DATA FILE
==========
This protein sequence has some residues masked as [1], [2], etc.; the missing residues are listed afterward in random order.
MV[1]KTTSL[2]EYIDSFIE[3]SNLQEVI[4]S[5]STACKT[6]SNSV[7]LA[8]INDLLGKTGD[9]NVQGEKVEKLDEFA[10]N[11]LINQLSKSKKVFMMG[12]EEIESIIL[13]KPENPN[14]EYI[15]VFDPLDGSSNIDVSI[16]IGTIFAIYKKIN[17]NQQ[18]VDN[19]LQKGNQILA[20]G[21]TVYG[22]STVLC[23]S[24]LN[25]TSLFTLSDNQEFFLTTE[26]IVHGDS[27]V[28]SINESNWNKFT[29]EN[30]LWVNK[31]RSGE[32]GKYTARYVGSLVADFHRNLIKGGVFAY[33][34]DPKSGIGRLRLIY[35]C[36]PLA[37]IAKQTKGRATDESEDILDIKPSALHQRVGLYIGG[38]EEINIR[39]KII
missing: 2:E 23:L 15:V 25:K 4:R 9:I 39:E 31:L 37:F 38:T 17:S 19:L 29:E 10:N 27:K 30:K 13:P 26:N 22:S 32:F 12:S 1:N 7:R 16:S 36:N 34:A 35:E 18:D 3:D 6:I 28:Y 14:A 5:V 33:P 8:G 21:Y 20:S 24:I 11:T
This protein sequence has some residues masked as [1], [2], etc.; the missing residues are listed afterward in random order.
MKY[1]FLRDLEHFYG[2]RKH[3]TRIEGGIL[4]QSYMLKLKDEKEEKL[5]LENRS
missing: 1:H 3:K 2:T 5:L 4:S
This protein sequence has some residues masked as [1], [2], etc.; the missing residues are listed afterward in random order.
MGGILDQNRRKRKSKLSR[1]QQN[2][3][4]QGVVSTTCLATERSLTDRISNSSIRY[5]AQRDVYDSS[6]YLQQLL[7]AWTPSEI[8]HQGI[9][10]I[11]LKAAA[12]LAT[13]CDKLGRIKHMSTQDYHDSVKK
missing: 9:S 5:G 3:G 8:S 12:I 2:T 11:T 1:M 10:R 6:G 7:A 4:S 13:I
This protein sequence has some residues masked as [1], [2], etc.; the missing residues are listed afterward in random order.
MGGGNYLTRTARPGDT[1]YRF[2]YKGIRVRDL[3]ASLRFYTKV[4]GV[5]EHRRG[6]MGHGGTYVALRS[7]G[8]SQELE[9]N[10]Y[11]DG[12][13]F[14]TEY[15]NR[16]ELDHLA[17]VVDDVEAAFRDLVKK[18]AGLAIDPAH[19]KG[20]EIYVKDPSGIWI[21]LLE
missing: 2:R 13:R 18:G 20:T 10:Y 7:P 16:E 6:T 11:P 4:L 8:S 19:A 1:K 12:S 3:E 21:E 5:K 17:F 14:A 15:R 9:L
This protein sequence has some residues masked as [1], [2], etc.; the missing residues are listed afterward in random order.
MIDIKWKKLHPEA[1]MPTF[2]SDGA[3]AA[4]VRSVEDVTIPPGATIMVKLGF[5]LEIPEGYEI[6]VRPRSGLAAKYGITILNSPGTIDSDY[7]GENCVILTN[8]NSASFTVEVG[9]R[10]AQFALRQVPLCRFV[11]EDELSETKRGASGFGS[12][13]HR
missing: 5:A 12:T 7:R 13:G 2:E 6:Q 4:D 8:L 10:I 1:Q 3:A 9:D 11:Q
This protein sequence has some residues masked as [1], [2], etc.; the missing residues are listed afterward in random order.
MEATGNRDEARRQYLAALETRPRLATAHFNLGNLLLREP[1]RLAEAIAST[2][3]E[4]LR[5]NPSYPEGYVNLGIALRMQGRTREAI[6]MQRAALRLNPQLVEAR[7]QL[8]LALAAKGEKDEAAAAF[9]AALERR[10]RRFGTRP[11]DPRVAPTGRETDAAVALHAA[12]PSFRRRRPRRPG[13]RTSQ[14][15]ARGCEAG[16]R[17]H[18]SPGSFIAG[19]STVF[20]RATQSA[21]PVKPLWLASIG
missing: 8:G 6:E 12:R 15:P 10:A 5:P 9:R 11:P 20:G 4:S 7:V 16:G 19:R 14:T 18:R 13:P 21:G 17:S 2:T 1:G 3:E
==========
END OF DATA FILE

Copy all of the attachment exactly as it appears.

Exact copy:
This protein sequence has some residues masked as [1], [2], etc.; the missing residues are listed afterward in random order.
MV[1]KTTSL[2]EYIDSFIE[3]SNLQEVI[4]S[5]STACKT[6]SNSV[7]LA[8]INDLLGKTGD[9]NVQGEKVEKLDEFA[10]N[11]LINQLSKSKKVFMMG[12]EEIESIIL[13]KPENPN[14]EYI[15]VFDPLDGSSNIDVSI[16]IGTIFAIYKKIN[17]NQQ[18]VDN[19]LQKGNQILA[20]G[21]TVYG[22]STVLC[23]S[24]LN[25]TSLFTLSDNQEFFLTTE[26]IVHGDS[27]V[28]SINESNWNKFT[29]EN[30]LWVNK[31]RSGE[32]GKYTARYVGSLVADFHRNLIKGGVFAY[33][34]DPKSGIGRLRLIY[35]C[36]PLA[37]IAKQTKGRATDESEDILDIKPSALHQRVGLYIGG[38]EEINIR[39]KII
missing: 2:E 23:L 15:V 25:K 4:R 9:I 39:E 31:L 37:F 38:T 17:S 19:L 29:E 10:N 27:K 30:K 13:P 26:N 22:S 32:F 12:S 1:N 7:R 16:S 36:N 34:A 35:E 18:D 3:D 6:I 28:Y 14:A 5:V 33:P 8:G 21:Y 20:S 24:I 11:T
This protein sequence has some residues masked as [1], [2], etc.; the missing residues are listed afterward in random order.
MKY[1]FLRDLEHFYG[2]RKH[3]TRIEGGIL[4]QSYMLKLKDEKEEKL[5]LENRS
missing: 1:H 3:K 2:T 5:L 4:S
This protein sequence has some residues masked as [1], [2], etc.; the missing residues are listed afterward in random order.
MGGILDQNRRKRKSKLSR[1]QQN[2][3][4]QGVVSTTCLATERSLTDRISNSSIRY[5]AQRDVYDSS[6]YLQQLL[7]AWTPSEI[8]HQGI[9][10]I[11]LKAAA[12]LAT[13]CDKLGRIKHMSTQDYHDSVKK
missing: 9:S 5:G 3:G 8:S 12:I 2:T 11:T 1:M 10:R 6:G 7:A 4:S 13:I
This protein sequence has some residues masked as [1], [2], etc.; the missing residues are listed afterward in random order.
MGGGNYLTRTARPGDT[1]YRF[2]YKGIRVRDL[3]ASLRFYTKV[4]GV[5]EHRRG[6]MGHGGTYVALRS[7]G[8]SQELE[9]N[10]Y[11]DG[12][13]F[14]TEY[15]NR[16]ELDHLA[17]VVDDVEAAFRDLVKK[18]AGLAIDPAH[19]KG[20]EIYVKDPSGIWI[21]LLE
missing: 2:R 13:R 18:G 20:T 10:Y 7:P 16:E 6:T 11:P 4:L 8:S 19:A 1:K 12:S 3:E 21:E 5:K 17:F 14:A 15:R 9:L
This protein sequence has some residues masked as [1], [2], etc.; the missing residues are listed afterward in random order.
MIDIKWKKLHPEA[1]MPTF[2]SDGA[3]AA[4]VRSVEDVTIPPGATIMVKLGF[5]LEIPEGYEI[6]VRPRSGLAAKYGITILNSPGTIDSDY[7]GENCVILTN[8]NSASFTVEVG[9]R[10]AQFALRQVPLCRFV[11]EDELSETKRGASGFGS[12][13]HR
missing: 5:A 12:T 7:R 13:G 2:E 6:Q 4:D 8:L 10:I 1:Q 3:A 9:D 11:Q
This protein sequence has some residues masked as [1], [2], etc.; the missing residues are listed afterward in random order.
MEATGNRDEARRQYLAALETRPRLATAHFNLGNLLLREP[1]RLAEAIAST[2][3]E[4]LR[5]NPSYPEGYVNLGIALRMQGRTREAI[6]MQRAALRLNPQLVEAR[7]QL[8]LALAAKGEKDEAAAAF[9]AALERR[10]RRFGTRP[11]DPRVAPTGRETDAAVALHAA[12]PSFRRRRPRRPG[13]RTSQ[14][15]ARGCEAG[16]R[17]H[18]SPGSFIAG[19]STVF[20]RATQSA[21]PVKPLWLASIG
missing: 8:G 6:E 12:R 15:P 10:A 5:P 9:R 11:P 20:G 4:S 7:V 16:G 19:R 14:T 18:R 13:P 21:G 17:S 2:T 1:G 3:E